In California atop car with her giant camera. February 1936.
Ilargi: Say what?
Yes, of course I read some of the increasing number of articles claiming that the US will avoid a recession. I just don’t care anymore. It makes me tired. I don't want to talk about it any longer, it's enough. None of those claims have any foundation in the real world. It’s all stuck between illusion and delusion, economics as a religion, people believing what they want to believe. While they should be preparing for what’s to come, people instead opt to chase unicorns and white crows.
How about this for a lone word of wisdom: "... economist Christopher Thornberg of Beacon Economics thinks home values must fall even lower to come in line with what people can afford to pay."
Mortgage requirements will inevitably be tightening fast, and people will have to put ever more money down to purchase a house. But personal savings in the US are actually negative. So what will people be able to afford to pay? Next to nothing at all, that’s what. And that is what will determine home values.
Also, please note that the first article today states almost to the letter what Stoneleigh and I have been saying for a very long time. Perhaps the world is waking up.....
RBS issues global stock and credit crash alert
The Royal Bank of Scotland has advised clients to brace for a full-fledged crash in global stock and credit markets over the next three months as inflation paralyses the major central banks. "A very nasty period is soon to be upon us - be prepared," said Bob Janjuah, the bank's credit strategist.
A report by the bank's research team warns that the S&P 500 index of Wall Street equities is likely to fall by more than 300 points to around 1050 by September as "all the chickens come home to roost" from the excesses of the global boom, with contagion spreading across Europe and emerging markets. Such a slide on world bourses would amount to one of the worst bear markets over the last century.
RBS said the iTraxx index of high-grade corporate bonds could soar to 130/150 while the "Crossover" index of lower grade corporate bonds could reach 650/700 in a renewed bout of panic on the debt markets. "I do not think I can be much blunter. If you have to be in credit, focus on quality, short durations, non-cyclical defensive names.
"Cash is the key safe haven. This is about not losing your money, and not losing your job," said Mr Janjuah, who became a City star after his grim warnings last year about the credit crisis proved all too accurate. RBS expects Wall Street to rally a little further into early July before short-lived momentum from America's fiscal boost begins to fizzle out, and the delayed effects of the oil spike inflict their damage.
"Globalisation was always going to risk putting G7 bankers into a dangerous corner at some point. We have got to that point," he said. US Federal Reserve and the European Central Bank both face a Hobson's choice as workers start to lose their jobs in earnest and lenders cut off credit.
The authorities cannot respond with easy money because oil and food costs continue to push headline inflation to levels that are unsettling the markets. "The ugly spoiler is that we may need to see much lower global growth in order to get lower inflation," he said.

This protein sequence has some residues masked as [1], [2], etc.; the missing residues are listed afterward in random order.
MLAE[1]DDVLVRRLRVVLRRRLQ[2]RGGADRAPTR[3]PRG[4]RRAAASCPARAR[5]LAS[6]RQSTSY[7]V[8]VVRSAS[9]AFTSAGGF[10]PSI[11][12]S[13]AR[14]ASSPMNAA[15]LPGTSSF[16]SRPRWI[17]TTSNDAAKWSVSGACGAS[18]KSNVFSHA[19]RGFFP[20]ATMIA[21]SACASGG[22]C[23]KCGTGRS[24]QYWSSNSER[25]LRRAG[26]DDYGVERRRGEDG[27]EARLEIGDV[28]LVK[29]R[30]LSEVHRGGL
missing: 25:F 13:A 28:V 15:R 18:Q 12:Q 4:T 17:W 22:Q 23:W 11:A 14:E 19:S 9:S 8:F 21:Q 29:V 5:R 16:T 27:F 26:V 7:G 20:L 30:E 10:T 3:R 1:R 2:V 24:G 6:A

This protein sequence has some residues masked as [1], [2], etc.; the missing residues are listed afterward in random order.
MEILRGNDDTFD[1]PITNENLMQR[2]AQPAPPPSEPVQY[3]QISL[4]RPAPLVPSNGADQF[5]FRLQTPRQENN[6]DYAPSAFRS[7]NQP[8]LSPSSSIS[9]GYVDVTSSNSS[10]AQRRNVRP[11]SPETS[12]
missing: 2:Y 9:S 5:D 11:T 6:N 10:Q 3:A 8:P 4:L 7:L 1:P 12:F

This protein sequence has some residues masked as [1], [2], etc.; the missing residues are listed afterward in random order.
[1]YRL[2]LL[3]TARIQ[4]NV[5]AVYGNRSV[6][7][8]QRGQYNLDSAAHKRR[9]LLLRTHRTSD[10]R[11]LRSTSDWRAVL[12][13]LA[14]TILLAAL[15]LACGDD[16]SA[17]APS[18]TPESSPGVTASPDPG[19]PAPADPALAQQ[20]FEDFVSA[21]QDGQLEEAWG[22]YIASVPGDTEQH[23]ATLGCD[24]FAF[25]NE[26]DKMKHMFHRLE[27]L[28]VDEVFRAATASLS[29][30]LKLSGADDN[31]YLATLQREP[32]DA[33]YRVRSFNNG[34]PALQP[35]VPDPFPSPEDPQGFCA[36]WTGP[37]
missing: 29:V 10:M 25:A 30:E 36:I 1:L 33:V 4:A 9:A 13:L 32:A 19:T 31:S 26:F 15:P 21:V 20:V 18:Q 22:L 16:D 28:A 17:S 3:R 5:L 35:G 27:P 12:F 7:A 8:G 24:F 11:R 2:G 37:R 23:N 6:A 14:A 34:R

"The Fed is in panic mode. The massive credibility chasms down which the Fed and maybe even the ECB will plummet when they fail to hike rates in the face of higher inflation will combine to give us a big sell-off in risky assets," he said.
Kit Jukes, RBS's head of debt markets, said Europe would not be immune. "Economic weakness is spreading and the latest data on consumer demand and confidence are dire. The ECB is hell-bent on raising rates. "The political fall-out could be substantial as finance ministers from the weaker economies rail at the ECB.
Wider spreads between the German Bunds and peripheral markets seem assured," he said. Ultimately, the bank expects the oil price spike to subside as the more powerful force of debt deflation takes hold next year.
Morgan Stanley Profit Drops 57% on Debt Losses
Morgan Stanley, the second-biggest U.S. securities firm, said profit dropped 57 percent, in line with analysts' estimates, on declines in trading, asset management and investment banking.
Earnings from continuing operations fell to $1.03 billion, or 95 cents a share, in the second quarter from $2.36 billion, or $2.24, a year earlier, the New York-based firm said today in a statement. The average estimate of 19 analysts surveyed by Bloomberg was for earnings of 92 cents a share.
Chief Executive Officer John Mack wasn't able to rely on stock traders and money managers to offset writedowns of bonds backed by real estate and leveraged loans. He sold a Spanish wealth management business and part of the firm's stake in equity index provider MSCI Inc. to bolster revenue. Lehman Brothers Holdings Inc. reported its first loss in 14 years as a public company earlier this week and Goldman Sachs Group Inc. said yesterday that earnings fell for a second straight quarter.
"We look at the 95 cents as really somewhat of a low- quality beat to the consensus" of estimates, Roger Freeman, an analyst at Lehman Brothers, who has an "equal weight" rating on the stock, said in a Bloomberg Radio interview. The firm's "core earnings" amount to "a miss rather than a beat."
Morgan Stanley dropped 24 percent in New York Stock Exchange composite trading so far this year, compared with the 23 percent decline of the 11-company Amex Securities Broker/Dealer Index. Goldman fell 17 percent and Lehman slumped 62 percent.
Morgan Stanley's net income fell to $1.03 billion, or 95 cents a share, from $2.58 billion, or $2.45, a year ago. Revenue fell 38 percent to $6.51 billion in the three months ended May 30 and the firm's annualized return on equity, a measure of how well shareholders' money is reinvested, declined to 12.3 percent from 29.4 percent a year ago. That compares with Goldman's second-quarter return on equity of 20.4 percent.